Beer is the world’s most widely consumed and probably the oldest Alcoholic beverage; it is the third most popular drink overall, after water and tea. The production of beer is called brewing, which involves the fermentation of starches, mainly derived from cereal grains—most commonly malted barley, although wheat, maize (corn), and rice are widely used.
Ales are fuller-bodied, with a pleasantly hoppy finish, brewed with top fermenting yeast at cellar temperature. Generally robust and complex with a variety of fruit and malt aromas, ales come in many varieties.
They darker than lagers, ranging from rich gold to reddish amber. Top fermenting, and more hops in the wort gives these beers a distinctive fruitfulness, acidity and pleasantly bitter seasoning. Ales have a more assertive, individual personality than lager, though their alcoholic strength is the same.
Lager originated from the German word lagern which means ‘to store’and it refers to the method of storing it for several months in near-freezing temperatures. Crisp and refreshing with a smooth finish from longer aging, lagers are the world’s most popular beer (this includes pilsners).
A lager is usually used to describe bottom-fermented brews, which can range from sweet to bitter and pale to black. Most of them, however, are a pale to medium colour and a medium to high hop flavour.
- Stouts & Porters
There’s very little distinction between a Porter and a Stout, but they do have their differences.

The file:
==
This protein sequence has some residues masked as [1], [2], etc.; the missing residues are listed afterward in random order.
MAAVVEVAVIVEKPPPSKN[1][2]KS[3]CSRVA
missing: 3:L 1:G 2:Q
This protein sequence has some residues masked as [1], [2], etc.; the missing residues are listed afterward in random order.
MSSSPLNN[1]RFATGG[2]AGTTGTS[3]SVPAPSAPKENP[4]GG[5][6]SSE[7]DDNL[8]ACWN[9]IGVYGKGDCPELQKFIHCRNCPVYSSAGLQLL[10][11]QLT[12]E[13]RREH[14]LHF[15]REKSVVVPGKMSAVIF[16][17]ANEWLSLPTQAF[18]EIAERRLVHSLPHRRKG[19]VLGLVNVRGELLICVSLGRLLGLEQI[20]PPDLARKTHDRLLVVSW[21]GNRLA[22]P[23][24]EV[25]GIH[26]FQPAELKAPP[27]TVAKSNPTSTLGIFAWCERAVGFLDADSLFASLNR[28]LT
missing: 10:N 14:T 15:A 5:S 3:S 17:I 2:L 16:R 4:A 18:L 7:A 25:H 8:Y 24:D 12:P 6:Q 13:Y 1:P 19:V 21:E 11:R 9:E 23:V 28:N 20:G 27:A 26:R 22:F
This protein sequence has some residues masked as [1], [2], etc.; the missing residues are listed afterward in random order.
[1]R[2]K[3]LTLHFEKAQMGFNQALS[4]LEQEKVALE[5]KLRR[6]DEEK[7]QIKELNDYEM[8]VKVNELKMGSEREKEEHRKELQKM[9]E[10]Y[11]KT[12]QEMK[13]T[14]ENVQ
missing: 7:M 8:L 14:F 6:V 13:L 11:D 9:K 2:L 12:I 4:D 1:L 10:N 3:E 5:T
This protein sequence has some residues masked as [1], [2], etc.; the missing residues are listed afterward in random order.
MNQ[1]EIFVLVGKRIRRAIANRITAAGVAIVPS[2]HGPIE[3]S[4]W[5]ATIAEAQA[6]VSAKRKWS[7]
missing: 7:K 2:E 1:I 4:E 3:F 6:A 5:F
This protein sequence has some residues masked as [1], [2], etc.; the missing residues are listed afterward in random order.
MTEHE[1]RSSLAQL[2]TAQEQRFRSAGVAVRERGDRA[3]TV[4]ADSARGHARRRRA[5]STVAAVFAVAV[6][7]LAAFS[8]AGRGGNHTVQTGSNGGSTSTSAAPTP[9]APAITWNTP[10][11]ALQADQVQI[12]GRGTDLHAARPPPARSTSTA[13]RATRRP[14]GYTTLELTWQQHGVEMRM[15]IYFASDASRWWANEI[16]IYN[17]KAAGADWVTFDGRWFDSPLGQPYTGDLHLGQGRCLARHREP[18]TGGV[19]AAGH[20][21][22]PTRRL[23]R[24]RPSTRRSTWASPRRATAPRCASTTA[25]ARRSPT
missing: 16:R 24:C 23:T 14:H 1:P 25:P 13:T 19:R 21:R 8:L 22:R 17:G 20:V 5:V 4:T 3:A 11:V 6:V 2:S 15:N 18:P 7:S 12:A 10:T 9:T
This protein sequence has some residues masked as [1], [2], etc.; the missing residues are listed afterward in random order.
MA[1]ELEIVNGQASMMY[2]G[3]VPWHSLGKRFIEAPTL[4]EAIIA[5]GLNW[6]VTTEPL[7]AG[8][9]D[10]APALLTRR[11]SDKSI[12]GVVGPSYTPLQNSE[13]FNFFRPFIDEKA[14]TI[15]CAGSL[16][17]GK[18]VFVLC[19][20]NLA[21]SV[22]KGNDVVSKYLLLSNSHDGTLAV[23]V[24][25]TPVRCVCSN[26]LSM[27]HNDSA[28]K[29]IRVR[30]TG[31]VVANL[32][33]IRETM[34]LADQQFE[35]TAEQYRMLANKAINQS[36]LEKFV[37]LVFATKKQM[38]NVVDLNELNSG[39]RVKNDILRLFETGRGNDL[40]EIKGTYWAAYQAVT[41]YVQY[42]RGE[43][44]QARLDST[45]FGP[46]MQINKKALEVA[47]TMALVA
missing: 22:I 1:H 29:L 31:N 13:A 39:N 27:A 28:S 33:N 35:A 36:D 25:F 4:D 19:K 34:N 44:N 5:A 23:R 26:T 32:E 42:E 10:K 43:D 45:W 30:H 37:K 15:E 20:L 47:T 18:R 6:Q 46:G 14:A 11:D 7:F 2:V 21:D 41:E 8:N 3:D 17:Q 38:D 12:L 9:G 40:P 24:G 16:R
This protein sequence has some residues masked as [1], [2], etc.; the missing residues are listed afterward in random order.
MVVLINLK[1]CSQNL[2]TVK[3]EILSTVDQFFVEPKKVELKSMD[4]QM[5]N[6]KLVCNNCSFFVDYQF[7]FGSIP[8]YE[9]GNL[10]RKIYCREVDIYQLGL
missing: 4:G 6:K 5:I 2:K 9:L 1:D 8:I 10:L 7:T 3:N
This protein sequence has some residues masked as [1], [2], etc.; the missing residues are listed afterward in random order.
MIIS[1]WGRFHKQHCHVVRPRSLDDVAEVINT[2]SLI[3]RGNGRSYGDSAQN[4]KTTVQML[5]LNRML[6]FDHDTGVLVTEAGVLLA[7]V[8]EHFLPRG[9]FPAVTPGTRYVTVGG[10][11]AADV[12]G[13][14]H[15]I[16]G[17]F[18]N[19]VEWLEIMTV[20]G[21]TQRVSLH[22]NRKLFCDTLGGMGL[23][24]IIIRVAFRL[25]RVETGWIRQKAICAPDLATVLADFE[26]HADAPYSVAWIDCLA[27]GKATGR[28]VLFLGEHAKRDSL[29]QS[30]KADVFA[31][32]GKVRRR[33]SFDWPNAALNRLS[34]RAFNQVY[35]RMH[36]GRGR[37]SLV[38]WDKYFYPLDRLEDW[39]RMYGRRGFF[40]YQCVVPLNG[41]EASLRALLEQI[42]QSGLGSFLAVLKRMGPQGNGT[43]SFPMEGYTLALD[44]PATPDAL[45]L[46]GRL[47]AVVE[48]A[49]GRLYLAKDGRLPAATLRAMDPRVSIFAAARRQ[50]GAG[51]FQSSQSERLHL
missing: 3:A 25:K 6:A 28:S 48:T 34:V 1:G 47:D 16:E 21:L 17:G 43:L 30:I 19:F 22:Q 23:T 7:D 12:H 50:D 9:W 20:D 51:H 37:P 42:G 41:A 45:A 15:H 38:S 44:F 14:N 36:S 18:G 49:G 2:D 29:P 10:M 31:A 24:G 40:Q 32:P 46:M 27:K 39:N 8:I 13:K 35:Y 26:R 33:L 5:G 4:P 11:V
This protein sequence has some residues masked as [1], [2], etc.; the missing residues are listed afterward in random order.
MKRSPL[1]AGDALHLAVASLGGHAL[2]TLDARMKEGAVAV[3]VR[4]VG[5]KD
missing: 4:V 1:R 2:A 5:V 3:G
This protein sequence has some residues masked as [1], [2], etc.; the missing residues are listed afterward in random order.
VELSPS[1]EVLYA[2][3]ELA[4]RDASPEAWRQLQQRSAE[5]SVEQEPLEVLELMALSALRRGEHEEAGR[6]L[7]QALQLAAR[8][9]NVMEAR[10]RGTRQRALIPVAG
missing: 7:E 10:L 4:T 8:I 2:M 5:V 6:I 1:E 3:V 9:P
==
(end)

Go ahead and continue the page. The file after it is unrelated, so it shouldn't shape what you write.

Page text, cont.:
Porter is a dark, almost black, fruity-dry, top fermenting style. An ale, porter is brewed with a combination of roasted malt to impart flavour, colour and aroma. Stout is also a black, roast brew made by top fermentation.
Stout, not as sweet to the taste, features a rich, creamy head and is flavoured and coloured by barley. Stouts often use a portion of unmalted and roasted barley to develop a dark, coffee-like character.
Most fruit beers are ales however, they typically do not carry an ale character. In order to allow for the fruit flavor to come through nicely, the malt’s flavor is not dominant and there is a low bitterness level to the beer.
It is made with neutral and hard water and usually golden in colour with a dry, crisp, and somewhat bitter flavour. Pilsner stands out from other lagers due to its more distinctive hop taste.
This is a broad grouping that can describe any beer over 7% ABV. Strong beers are usualy dark in colour.
Light and easy to drink with very little aftertaste, this craft beer is favourite of many. Wheat provides a soft character to beer and is sometimes hazy or cloudy with a touch of spice notes.